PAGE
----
Dear Sylvia

I’ll try not to make this post too soppy because I know you wouldn’t approve. I can hear you telling me to just ‘get on with it.’ That was your way of dealing with things. You also hated it when people said, ‘passed away’ instead of ‘died.’ So fine, I’ll say it then. Sylvia died in the early hours of this morning, at the ripe old age of 95. I wanted to share the news with all of you because many of you have witnessed my journey with her, and I’m so grateful to my friends for the love and support over the past two weeks.

But let me go back in time to tell you how it all unfolded, and how I came to be her live-in carer. I left South Africa for good in December 2018. I had made the decision to do that in November, but I had no idea where I was going. Things weren’t working out for me in Cape Town work-wise, and I knew I needed to do something drastic before my funds ran dry.

One evening, between packing boxes, I found myself on Facebook drooling over my friend Tina’s photos in Bali. It wasn’t long before I got the ‘hit’ in my soul – it’s a feeling that I’m so attuned to now after years of practicing ‘going with the knowing.’ There’s no logic to it, just a ‘hell yes!’ It takes an enormous amount of trust in life, but it’s the most thrilling feeling in the world.

This was my actual text message to Tina: “Hello you intrepid traveller, you. I was asking about your travel plans because I myself – surprise surprise – am about to embark on an adventure to…I’ve no idea…ha ha. Life is kicking me out of the proverbial nest yet again. All doors in CT have closed and I’m forced to literally sell up and leave, so I wanted to know if you felt like a travel companion to wherever you’re going to next.”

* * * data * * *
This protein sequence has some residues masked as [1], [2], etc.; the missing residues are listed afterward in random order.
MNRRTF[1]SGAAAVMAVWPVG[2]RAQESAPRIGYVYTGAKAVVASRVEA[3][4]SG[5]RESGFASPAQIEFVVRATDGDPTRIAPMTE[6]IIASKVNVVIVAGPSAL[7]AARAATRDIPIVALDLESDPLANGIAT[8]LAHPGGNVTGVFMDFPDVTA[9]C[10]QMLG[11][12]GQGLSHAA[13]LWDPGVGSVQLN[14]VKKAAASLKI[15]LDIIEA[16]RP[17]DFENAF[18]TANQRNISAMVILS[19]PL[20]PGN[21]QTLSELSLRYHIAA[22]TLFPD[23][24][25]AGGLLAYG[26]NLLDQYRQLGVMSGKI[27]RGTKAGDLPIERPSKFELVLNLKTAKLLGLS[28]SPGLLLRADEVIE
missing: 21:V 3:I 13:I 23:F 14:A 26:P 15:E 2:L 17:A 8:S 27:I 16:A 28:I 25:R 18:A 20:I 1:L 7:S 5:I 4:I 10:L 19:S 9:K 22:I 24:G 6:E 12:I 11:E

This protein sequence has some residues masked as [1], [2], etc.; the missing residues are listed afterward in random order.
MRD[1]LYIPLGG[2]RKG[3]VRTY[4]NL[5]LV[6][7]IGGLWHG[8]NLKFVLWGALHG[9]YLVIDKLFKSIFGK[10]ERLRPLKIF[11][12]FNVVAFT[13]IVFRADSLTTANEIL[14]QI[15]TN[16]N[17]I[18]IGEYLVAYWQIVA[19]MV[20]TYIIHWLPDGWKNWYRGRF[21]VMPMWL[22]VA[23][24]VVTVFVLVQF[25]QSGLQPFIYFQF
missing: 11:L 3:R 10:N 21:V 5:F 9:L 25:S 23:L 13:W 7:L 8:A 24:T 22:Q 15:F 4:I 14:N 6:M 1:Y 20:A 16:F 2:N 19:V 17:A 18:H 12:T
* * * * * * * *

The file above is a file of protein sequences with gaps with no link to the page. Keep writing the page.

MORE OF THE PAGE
And that, dear friends, is how I ended up going to Bali for a month and hanging out with the fabulous Tina Romer and Quinn Tarantino. And wait, oh wait, until I tell you one day about the WILD synchronicity that occurred at Singapore Airport. You’re going to pee your pants, I really mean it. But you’ll have to wait for my book to come out with all my weird and wonderful stories. The book that I keep saying I’m writing, but really, I’m just descaling the kettle.

Back to the story. One armpit-soaked afternoon in Ubud, I received a phone call from a care agency in London. It was an agency I’d worked for when I took care of Angela in Cambridge the previous summer. ‘Kelley, there’s a job that’s starting in January in the UK. Would you be interested in doing care work again?’ I considered all my other options (none) before answering Ollie. ‘I guess I could do that for a little while, just until I find something else…’

Now one of my greatest challenges in life, as a Gemini, as an Enneagram 7, as someone with Peter Pan syndrome, is that I live in a perpetual state of ‘until I find something better.’ It’s exhausting to me and everyone around me. You see, my greatest fear in life is boredom. I’m terrified of dying of boredom one day. So, imagine the Universe’s twisted sense of humour when it sent me to Sylvia as her companion for two years and ten months, and for most of that time she and I stared out of the conservatory window watching the grass grow.